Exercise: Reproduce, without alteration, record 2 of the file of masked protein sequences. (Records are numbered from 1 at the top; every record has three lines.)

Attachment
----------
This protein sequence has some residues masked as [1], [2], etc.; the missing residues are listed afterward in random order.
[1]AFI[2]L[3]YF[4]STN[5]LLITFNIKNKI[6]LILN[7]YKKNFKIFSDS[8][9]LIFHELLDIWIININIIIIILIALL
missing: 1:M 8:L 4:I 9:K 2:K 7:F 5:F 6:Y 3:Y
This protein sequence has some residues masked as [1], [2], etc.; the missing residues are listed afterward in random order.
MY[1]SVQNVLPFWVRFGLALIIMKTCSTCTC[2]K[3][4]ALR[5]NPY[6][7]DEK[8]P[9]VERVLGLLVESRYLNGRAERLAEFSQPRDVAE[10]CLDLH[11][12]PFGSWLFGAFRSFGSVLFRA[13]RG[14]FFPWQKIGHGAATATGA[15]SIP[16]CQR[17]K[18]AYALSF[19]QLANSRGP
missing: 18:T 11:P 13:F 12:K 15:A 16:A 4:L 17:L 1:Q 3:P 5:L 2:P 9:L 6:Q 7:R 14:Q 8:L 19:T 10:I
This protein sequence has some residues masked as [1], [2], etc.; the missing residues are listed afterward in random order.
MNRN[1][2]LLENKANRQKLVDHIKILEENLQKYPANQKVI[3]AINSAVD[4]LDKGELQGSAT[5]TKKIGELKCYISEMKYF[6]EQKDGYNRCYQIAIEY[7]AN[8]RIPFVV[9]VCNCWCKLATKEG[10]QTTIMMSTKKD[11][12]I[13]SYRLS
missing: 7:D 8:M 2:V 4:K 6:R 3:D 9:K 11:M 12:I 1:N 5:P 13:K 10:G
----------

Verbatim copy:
This protein sequence has some residues masked as [1], [2], etc.; the missing residues are listed afterward in random order.
MY[1]SVQNVLPFWVRFGLALIIMKTCSTCTC[2]K[3][4]ALR[5]NPY[6][7]DEK[8]P[9]VERVLGLLVESRYLNGRAERLAEFSQPRDVAE[10]CLDLH[11][12]PFGSWLFGAFRSFGSVLFRA[13]RG[14]FFPWQKIGHGAATATGA[15]SIP[16]CQR[17]K[18]AYALSF[19]QLANSRGP
missing: 18:T 11:P 13:F 12:K 15:A 16:A 4:L 17:L 1:Q 3:P 5:L 2:P 9:L 6:Q 7:R 14:Q 8:L 19:T 10:I